when viewed in relation to the retirement assets and other  

                                                                                                                          

                        financial resources that likely will be available to each spouse  

                                                                                                                        

                        after the dissolution of their marriage. And, third and last, we  

                                                                                                                               

                        reiterate that Social Security benefits are not marital assets,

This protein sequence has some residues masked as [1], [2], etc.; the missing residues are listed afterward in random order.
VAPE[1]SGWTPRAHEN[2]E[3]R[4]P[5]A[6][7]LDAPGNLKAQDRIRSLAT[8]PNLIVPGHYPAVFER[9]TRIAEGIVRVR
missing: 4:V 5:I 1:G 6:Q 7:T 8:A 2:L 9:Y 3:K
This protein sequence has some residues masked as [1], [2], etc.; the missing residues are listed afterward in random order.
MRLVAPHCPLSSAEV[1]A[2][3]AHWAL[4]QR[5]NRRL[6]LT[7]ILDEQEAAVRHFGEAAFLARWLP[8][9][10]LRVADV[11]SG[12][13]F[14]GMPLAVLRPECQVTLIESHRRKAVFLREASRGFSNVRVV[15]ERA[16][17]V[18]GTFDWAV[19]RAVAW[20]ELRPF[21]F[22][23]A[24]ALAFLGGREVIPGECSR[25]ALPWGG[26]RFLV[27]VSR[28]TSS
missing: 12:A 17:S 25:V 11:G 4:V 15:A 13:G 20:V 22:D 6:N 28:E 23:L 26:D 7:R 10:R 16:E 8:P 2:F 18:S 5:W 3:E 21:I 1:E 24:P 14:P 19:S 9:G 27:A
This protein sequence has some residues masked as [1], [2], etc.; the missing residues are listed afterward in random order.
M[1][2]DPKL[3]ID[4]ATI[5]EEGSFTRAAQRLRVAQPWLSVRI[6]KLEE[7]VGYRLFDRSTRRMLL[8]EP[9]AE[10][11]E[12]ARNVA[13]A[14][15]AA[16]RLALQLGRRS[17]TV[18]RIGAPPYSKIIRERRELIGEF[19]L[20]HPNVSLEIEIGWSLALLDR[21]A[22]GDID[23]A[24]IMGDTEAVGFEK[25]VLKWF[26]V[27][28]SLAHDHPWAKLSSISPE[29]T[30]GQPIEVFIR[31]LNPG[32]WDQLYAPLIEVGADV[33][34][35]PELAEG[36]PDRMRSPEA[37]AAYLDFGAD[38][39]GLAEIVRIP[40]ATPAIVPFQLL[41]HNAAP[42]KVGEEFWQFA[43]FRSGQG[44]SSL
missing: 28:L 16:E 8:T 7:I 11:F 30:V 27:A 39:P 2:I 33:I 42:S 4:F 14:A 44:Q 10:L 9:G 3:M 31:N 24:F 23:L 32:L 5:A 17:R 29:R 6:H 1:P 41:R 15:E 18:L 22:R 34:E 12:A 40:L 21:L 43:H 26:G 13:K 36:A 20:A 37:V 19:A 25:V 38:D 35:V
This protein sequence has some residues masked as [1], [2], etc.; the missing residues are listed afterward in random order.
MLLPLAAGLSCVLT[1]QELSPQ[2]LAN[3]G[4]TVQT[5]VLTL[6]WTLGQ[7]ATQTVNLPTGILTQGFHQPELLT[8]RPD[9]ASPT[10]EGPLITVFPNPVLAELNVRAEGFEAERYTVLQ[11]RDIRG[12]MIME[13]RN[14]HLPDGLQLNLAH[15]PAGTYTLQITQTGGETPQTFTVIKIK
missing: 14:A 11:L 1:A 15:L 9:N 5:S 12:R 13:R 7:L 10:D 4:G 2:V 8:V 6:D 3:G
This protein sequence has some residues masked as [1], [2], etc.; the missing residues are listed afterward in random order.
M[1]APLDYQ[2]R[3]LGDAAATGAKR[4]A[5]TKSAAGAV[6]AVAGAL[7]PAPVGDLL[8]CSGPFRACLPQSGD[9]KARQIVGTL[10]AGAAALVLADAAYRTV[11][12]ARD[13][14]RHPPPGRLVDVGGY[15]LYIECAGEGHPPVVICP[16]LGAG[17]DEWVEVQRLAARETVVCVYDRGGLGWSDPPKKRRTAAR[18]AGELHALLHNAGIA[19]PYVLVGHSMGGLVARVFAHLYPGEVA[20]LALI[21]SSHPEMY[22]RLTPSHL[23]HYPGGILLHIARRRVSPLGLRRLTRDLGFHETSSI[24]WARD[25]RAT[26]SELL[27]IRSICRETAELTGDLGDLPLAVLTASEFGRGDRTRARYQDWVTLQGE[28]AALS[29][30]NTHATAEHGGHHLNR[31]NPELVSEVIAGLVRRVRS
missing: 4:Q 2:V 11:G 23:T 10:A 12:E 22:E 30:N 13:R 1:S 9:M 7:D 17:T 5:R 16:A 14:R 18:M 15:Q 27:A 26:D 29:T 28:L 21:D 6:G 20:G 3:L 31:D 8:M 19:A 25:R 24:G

and their anticipated existence or absence therefore should be  

                                                                                                                                

                        considered - if at all - only in achieving an overall just and  

                                                                                                                             

                        proper division of the parties' property.[29]  

                                                                               



                        This approach is in line with the way we view other retirement assets that  

                                                                                                                                                     



by federal law cannot be divided. For example, "state courts have no power to equitably